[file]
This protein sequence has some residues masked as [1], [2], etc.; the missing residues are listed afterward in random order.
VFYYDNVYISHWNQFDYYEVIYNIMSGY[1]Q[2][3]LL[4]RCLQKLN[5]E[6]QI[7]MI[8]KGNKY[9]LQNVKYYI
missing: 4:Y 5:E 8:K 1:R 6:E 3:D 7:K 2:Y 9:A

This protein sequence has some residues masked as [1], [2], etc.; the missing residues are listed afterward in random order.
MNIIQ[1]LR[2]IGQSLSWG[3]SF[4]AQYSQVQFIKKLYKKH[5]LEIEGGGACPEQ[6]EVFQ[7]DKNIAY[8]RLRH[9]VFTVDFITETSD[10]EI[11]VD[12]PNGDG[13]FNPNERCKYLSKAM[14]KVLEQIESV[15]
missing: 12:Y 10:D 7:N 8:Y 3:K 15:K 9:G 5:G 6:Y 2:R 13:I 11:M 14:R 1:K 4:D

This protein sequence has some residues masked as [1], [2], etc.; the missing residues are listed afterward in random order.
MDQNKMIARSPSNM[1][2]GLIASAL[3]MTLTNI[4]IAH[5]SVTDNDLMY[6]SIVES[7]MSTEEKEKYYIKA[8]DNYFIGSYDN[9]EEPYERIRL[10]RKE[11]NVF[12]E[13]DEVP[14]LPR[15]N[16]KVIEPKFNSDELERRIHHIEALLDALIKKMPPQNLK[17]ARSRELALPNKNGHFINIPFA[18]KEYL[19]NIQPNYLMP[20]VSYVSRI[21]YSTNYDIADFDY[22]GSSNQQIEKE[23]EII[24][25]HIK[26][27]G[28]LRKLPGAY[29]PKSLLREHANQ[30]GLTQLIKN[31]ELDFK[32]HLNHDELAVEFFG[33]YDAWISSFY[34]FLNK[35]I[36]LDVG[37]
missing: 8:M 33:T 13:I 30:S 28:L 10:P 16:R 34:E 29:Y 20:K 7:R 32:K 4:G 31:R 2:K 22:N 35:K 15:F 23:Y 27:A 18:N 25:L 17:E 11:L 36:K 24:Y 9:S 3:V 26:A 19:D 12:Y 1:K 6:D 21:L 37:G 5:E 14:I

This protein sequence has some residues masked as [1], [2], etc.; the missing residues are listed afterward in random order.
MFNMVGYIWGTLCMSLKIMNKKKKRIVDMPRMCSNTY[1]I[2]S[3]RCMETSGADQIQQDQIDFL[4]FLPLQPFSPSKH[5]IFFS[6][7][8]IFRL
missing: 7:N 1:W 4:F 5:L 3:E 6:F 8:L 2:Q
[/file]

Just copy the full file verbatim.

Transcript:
This protein sequence has some residues masked as [1], [2], etc.; the missing residues are listed afterward in random order.
VFYYDNVYISHWNQFDYYEVIYNIMSGY[1]Q[2][3]LL[4]RCLQKLN[5]E[6]QI[7]MI[8]KGNKY[9]LQNVKYYI
missing: 4:Y 5:E 8:K 1:R 6:E 3:D 7:K 2:Y 9:A

This protein sequence has some residues masked as [1], [2], etc.; the missing residues are listed afterward in random order.
MNIIQ[1]LR[2]IGQSLSWG[3]SF[4]AQYSQVQFIKKLYKKH[5]LEIEGGGACPEQ[6]EVFQ[7]DKNIAY[8]RLRH[9]VFTVDFITETSD[10]EI[11]VD[12]PNGDG[13]FNPNERCKYLSKAM[14]KVLEQIESV[15]
missing: 12:Y 10:D 7:N 8:Y 3:K 15:K 9:G 5:G 6:Y 2:R 13:I 11:M 14:R 1:K 4:D

This protein sequence has some residues masked as [1], [2], etc.; the missing residues are listed afterward in random order.
MDQNKMIARSPSNM[1][2]GLIASAL[3]MTLTNI[4]IAH[5]SVTDNDLMY[6]SIVES[7]MSTEEKEKYYIKA[8]DNYFIGSYDN[9]EEPYERIRL[10]RKE[11]NVF[12]E[13]DEVP[14]LPR[15]N[16]KVIEPKFNSDELERRIHHIEALLDALIKKMPPQNLK[17]ARSRELALPNKNGHFINIPFA[18]KEYL[19]NIQPNYLMP[20]VSYVSRI[21]YSTNYDIADFDY[22]GSSNQQIEKE[23]EII[24][25]HIK[26][27]G[28]LRKLPGAY[29]PKSLLREHANQ[30]GLTQLIKN[31]ELDFK[32]HLNHDELAVEFFG[33]YDAWISSFY[34]FLNK[35]I[36]LDVG[37]
missing: 8:M 33:T 13:I 30:S 28:L 10:P 16:R 34:E 29:Y 20:K 7:R 32:K 4:G 31:R 2:K 22:N 35:K 15:F 23:Y 27:A 18:N 25:L 17:E 11:L 36:K 24:Y 9:S 3:V 26:A 19:D 12:Y 1:K 6:D 21:L 37:G 5:E 14:I

This protein sequence has some residues masked as [1], [2], etc.; the missing residues are listed afterward in random order.
MFNMVGYIWGTLCMSLKIMNKKKKRIVDMPRMCSNTY[1]I[2]S[3]RCMETSGADQIQQDQIDFL[4]FLPLQPFSPSKH[5]IFFS[6][7][8]IFRL
missing: 7:N 1:W 4:F 5:L 3:E 6:F 8:L 2:Q